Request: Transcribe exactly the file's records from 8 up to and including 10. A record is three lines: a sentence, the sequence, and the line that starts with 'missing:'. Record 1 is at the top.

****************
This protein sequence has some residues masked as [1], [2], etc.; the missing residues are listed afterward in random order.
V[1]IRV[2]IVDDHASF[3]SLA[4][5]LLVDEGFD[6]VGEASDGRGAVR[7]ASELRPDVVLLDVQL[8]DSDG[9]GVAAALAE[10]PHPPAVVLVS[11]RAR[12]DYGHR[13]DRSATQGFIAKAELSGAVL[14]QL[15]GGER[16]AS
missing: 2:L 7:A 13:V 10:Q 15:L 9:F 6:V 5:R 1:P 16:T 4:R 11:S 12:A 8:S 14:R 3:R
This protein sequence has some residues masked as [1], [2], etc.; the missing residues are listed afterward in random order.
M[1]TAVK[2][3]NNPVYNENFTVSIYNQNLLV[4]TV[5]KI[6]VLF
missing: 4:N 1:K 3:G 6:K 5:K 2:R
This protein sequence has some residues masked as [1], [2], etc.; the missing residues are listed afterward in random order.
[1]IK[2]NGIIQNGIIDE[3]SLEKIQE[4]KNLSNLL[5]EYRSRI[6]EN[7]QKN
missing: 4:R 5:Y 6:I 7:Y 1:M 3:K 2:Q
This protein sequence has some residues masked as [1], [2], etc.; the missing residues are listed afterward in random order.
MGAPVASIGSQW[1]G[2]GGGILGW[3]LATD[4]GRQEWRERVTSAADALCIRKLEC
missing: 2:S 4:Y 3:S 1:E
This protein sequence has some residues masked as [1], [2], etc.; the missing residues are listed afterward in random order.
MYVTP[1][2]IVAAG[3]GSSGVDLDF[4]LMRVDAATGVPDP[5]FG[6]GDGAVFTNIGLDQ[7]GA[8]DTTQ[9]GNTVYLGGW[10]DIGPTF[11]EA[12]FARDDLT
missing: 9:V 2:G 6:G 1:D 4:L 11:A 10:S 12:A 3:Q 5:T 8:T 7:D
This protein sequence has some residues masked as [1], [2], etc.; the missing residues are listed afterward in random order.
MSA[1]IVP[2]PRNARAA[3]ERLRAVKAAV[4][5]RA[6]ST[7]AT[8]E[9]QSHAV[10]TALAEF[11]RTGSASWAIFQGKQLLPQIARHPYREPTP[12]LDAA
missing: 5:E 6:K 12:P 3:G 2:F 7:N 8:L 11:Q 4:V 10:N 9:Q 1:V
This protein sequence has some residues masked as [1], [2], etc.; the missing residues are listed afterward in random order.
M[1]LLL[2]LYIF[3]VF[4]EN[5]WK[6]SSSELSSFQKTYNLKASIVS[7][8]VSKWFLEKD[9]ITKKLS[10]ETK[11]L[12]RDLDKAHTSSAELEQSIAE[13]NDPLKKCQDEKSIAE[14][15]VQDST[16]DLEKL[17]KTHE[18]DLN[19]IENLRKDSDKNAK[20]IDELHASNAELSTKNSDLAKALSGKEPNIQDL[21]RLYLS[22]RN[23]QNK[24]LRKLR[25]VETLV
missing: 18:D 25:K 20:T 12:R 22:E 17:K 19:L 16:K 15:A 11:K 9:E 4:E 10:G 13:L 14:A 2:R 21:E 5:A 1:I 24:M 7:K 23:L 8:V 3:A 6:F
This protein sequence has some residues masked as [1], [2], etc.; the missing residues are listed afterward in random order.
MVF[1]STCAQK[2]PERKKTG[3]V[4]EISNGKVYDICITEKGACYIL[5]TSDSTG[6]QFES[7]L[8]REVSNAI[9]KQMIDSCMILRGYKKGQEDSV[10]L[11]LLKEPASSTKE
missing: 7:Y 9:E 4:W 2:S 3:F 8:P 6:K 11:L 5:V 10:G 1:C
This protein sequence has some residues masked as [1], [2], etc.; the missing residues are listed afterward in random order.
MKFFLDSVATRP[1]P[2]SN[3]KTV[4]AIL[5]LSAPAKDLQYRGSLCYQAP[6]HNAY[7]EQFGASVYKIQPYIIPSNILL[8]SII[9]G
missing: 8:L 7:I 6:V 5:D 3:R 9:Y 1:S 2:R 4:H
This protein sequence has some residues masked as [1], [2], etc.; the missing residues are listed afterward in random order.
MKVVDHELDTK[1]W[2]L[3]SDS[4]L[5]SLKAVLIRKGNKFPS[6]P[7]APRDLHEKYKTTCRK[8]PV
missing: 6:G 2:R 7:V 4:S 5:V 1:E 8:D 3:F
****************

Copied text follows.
This protein sequence has some residues masked as [1], [2], etc.; the missing residues are listed afterward in random order.
MVF[1]STCAQK[2]PERKKTG[3]V[4]EISNGKVYDICITEKGACYIL[5]TSDSTG[6]QFES[7]L[8]REVSNAI[9]KQMIDSCMILRGYKKGQEDSV[10]L[11]LLKEPASSTKE
missing: 7:Y 9:E 4:W 2:S 3:F 8:P 6:K 11:L 5:V 10:G 1:C
This protein sequence has some residues masked as [1], [2], etc.; the missing residues are listed afterward in random order.
MKFFLDSVATRP[1]P[2]SN[3]KTV[4]AIL[5]LSAPAKDLQYRGSLCYQAP[6]HNAY[7]EQFGASVYKIQPYIIPSNILL[8]SII[9]G
missing: 8:L 7:I 6:V 5:D 3:R 9:Y 1:S 2:R 4:H
This protein sequence has some residues masked as [1], [2], etc.; the missing residues are listed afterward in random order.
MKVVDHELDTK[1]W[2]L[3]SDS[4]L[5]SLKAVLIRKGNKFPS[6]P[7]APRDLHEKYKTTCRK[8]PV
missing: 6:G 2:R 7:V 4:S 5:V 1:E 8:D 3:F